One MTA board member was introduced to the concept of a bus on Thursday, when he and his Mercedes Benz were rudely booted from a prime stretch of pavement by one of those unsightly trundling wagons sometimes used by New Yorkers who don't own luxury sedans.

A tipster tells us MTA board member Charles Moerdler was spotted blocking bus traffic at Greenwich Street and Battery Place on Wednesday, a few hours after yesterday's MTA board meeting. According to the witness, who requested anonymity because they did not want to cross a powerful board member, Moerdler did not seem to notice when a bus that had pulled up behind him insisted on turning left.

"He sat oblivious as the express bus driver honked, and only moved when a concerned passerby let him know he was obstructing the express bus, snarling the intersection, and asked him to move," a tipster tells us.

We're told the MTA board member soon established a new Charles Only Zone nearby. According to the tipster, "he pulled up just far enough to allow to bus to make its turn, and then moved to a different area of the no standing zone. He was, quite literally, obstructing NYC public transit progress."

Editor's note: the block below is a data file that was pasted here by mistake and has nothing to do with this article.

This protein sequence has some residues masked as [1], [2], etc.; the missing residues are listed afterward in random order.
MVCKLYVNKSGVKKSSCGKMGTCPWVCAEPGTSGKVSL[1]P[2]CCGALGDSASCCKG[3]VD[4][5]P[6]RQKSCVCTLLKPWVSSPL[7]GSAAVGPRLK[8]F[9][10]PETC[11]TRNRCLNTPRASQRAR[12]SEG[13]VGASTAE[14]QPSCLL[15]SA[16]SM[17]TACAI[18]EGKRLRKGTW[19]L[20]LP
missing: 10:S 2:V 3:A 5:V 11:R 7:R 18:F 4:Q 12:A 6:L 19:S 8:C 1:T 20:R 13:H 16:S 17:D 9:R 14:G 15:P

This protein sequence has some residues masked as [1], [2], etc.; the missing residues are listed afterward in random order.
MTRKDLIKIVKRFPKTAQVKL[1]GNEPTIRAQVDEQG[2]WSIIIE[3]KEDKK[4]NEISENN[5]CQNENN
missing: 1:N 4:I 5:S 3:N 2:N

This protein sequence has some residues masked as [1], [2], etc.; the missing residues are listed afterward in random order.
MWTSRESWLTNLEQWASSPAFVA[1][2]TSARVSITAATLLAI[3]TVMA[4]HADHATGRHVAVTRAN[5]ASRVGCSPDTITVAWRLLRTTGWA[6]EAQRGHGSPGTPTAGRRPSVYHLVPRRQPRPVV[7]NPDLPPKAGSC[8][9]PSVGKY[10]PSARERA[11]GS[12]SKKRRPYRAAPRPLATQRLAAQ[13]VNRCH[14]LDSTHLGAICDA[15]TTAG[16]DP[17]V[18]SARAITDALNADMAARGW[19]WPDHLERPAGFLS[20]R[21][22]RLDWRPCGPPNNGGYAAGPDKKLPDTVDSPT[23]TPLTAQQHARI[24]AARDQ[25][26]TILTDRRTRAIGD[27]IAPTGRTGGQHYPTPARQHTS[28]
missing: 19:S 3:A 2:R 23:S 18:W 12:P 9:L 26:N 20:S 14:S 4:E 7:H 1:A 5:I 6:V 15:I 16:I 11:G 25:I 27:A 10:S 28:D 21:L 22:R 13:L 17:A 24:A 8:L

Reached for comment, Moerdler insisted he was idling for "only a moment" or "all of two or three minutes," so that he could pick up his grandson, who works nearby. He says that he moved to the illegal curbside spot after "hearing a honk," adding that, "My only other option was to double park, which is exactly what I didn't want to do."

"If you had a car, you know that when you open the door, it takes time," he explained.

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via tipster

People who do not understand the dearth of options faced by private car owners might be tempted to note the board member's history of turning city streets into his exclusive pied-à-terres. Back in 2012, Moerdler reportedly waved his MTA-issued placard at a Cornell Club employee, informing him that he'd be leaving his Mercedes (a different one, it appears) in the hotel's loading zone. While Moerdler claims the car was left there for a only a few minutes, camera footage viewed by MTA Chief and Moerdler-nemesis Joe Lhota allegedly shows that it was actually only a few hours. (He blamed his grandson in that instance, too.)

Not long after the incident, Lhota reportedly blew up at Moerdler, urging him to "be a man." And while we can't know exactly what Lhota meant by that, it seems fair to assume at this point that Moerdler's idea of manliness involves treating the streets of New York City as both a personal racetrack and a private driveway:

If only you had a fancy car, then you too would be qualified to make informed decisions about the public transit system that impacts millions of commuters. Thankfully board members like Moerdler are uniquely qualified to make sure that when the L train shuts down, there won't be too many buses out there gobbling up precious Benz parking.